In the structure described above, the rotary plate 60 is rotated continuously during the exposure period, by the motor 26. The central controlling means 4 detects the position of the rotary plate 61, by using the encoder 27 and the drive controlling means 3. Here, when the central controlling means 4 discriminates a start of exposure of the surface 9 with a predetermined exposure energy amount, it detects the position of the rotary plate 61 by using the encoder 27 and the drive controlling means 3, and supplies an instruction signal to the excimer laser 1 to cause the same to emit pulses successively as the rotary plate 60 is at the position not blocking the passage of the light 40 at all. Then, the energy amount is measured by the monitoring means 7 and, at a moment at which the necessary energy amount can be reached by the application of additional exposure energy not greater than the energy of one pulse, the successive light emission is stopped and, by using the monitoring means 7 and the central controlling means 4, the amount of insufficiency in the exposure energy amount is calculated. Then, the central controlling means 4 supplies an instruction to the excimer laser 1 so as to cause the same to emit one corrective pulse at such a position of the rotary plate 61 at which an energy amount corresponding to the calculated insufficiency in the exposure energy can pass through the energy controlling means. In this manner, with the synchronization of the rotary plate 61 and the emission of the excimer laser 1, the energy amount can be controlled.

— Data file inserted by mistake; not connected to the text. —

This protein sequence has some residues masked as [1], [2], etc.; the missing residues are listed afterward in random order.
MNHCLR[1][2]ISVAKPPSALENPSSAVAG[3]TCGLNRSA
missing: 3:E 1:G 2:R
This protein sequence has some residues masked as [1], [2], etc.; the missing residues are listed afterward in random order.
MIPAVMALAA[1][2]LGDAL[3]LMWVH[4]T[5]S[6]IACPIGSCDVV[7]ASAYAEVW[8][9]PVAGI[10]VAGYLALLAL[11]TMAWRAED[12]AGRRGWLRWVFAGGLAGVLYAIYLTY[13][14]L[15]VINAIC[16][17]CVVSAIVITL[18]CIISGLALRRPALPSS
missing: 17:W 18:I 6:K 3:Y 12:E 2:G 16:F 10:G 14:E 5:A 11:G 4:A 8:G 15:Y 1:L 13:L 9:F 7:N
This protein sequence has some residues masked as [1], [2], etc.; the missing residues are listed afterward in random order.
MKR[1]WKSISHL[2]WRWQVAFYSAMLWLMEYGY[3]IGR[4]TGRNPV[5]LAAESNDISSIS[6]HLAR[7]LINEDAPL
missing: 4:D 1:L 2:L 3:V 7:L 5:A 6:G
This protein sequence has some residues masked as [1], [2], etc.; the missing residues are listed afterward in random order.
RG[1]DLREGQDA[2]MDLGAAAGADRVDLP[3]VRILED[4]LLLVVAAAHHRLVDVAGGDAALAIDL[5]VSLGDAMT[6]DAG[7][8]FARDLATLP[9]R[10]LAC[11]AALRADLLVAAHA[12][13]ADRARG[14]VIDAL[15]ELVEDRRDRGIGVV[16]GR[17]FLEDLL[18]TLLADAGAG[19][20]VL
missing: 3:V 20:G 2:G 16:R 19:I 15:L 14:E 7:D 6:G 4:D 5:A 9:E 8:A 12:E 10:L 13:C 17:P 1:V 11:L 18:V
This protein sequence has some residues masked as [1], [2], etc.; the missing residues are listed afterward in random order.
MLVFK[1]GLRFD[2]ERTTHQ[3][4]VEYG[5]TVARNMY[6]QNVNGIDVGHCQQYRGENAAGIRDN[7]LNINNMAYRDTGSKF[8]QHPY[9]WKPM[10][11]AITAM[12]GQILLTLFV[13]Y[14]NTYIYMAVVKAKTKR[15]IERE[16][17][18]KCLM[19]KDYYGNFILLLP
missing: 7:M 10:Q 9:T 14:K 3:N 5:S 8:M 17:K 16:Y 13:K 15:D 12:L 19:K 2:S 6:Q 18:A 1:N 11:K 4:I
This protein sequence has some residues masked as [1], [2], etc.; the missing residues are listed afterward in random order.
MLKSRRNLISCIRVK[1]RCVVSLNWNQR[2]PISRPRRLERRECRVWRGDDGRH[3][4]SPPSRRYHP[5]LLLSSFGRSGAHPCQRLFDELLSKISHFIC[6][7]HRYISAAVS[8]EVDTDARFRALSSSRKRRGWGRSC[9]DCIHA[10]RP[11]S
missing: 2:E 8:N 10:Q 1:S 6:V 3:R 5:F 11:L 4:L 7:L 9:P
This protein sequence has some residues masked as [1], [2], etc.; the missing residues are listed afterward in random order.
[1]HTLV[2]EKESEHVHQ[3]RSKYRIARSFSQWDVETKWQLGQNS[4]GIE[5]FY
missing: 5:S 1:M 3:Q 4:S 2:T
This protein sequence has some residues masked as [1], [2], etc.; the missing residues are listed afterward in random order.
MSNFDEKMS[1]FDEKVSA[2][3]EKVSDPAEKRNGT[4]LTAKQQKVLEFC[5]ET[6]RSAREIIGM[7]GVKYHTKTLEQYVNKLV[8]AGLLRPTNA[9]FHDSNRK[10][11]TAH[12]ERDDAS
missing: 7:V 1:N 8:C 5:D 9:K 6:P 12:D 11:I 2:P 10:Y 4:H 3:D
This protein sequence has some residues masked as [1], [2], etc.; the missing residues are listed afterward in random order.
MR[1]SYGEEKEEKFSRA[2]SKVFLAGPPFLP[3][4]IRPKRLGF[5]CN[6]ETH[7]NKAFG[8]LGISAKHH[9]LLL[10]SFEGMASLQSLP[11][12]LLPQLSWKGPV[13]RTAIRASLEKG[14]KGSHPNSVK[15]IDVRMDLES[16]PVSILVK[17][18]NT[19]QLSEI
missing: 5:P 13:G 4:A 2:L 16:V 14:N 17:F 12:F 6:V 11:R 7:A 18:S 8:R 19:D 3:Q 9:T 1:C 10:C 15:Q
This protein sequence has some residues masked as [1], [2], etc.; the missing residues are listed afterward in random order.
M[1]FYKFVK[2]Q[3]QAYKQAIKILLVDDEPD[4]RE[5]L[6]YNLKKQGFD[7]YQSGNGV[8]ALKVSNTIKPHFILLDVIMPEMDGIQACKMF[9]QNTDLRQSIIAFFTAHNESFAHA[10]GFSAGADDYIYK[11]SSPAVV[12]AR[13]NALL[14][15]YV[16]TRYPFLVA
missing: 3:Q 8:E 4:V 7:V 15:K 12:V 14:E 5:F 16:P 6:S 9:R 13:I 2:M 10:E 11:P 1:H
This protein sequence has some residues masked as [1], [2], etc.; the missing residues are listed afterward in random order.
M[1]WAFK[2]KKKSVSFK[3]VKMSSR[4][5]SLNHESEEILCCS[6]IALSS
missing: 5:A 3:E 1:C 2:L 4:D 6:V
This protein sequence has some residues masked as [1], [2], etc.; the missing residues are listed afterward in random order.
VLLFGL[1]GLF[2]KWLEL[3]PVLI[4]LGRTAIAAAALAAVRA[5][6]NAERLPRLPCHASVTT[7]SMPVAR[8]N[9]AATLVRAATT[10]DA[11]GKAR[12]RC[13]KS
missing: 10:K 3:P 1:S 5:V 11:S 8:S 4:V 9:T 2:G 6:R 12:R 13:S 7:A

FIG. 9 shows a sixth embodiment of the present invention, and illustrates details of the energy amount controlling means 2 of FIG. 1.

In FIG. 9, denoted at 70 is an interference filter having such characteristics that the amount of radiation energy passed therethrough is changeable with the angle of incidence of the light thereupon, and denoted at 71 is the center of rotation about which the interference filter moves. This center of rotation is defined by a rectilinear axis extending perpendicularly to the sheet of the drawing. By means of an actuator, not shown, the interference filter 70 is rotated clockwise and counterclockwise about the rotational center 71, within a predetermined angular range. Also, the interference filter 70 has a sufficient size so that it does not fail to receive the light 40 within the range of the reciprocating rotary motion. Further, the angle of the interference filter 70 with respect to the optical axis 11 is monitored continuously, by means of a sensor (not shown).

In the structure described above, the interference filter 70 is continuously rotationally moved clockwise and counterclockwise, during the exposure period. When the central controlling means 4 discriminates the start of exposure of the surface 9 with a predetermined energy amount, the central controlling means 4 detects the position of the interference filter 70 by using a sensor, not shown, and supplies an instruction to the excimer laser 1 so as to cause the same to emit pulses successively, at the timing at which maximum energy amount can be transmitted.

The energy amounts of these pulses are measured and integrated by the monitoring means 7 and, at a moment during the exposure period at which the necessary energy amount can be reached by the application of an additional exposure energy not larger than the energy of one pulse, the light emission is stopped temporarily. Then, by using the monitoring means 7 and the central controlling means 4, the quantity of insufficiency in the energy amount is calculated. Then, the central controlling means 4 supplies an instruction to the excimer laser 1 to cause the same to emit a last one pulse at such angular position of the interference filter 70 at which an energy amount corresponding to the insufficiency in the energy amount can pass therethrough.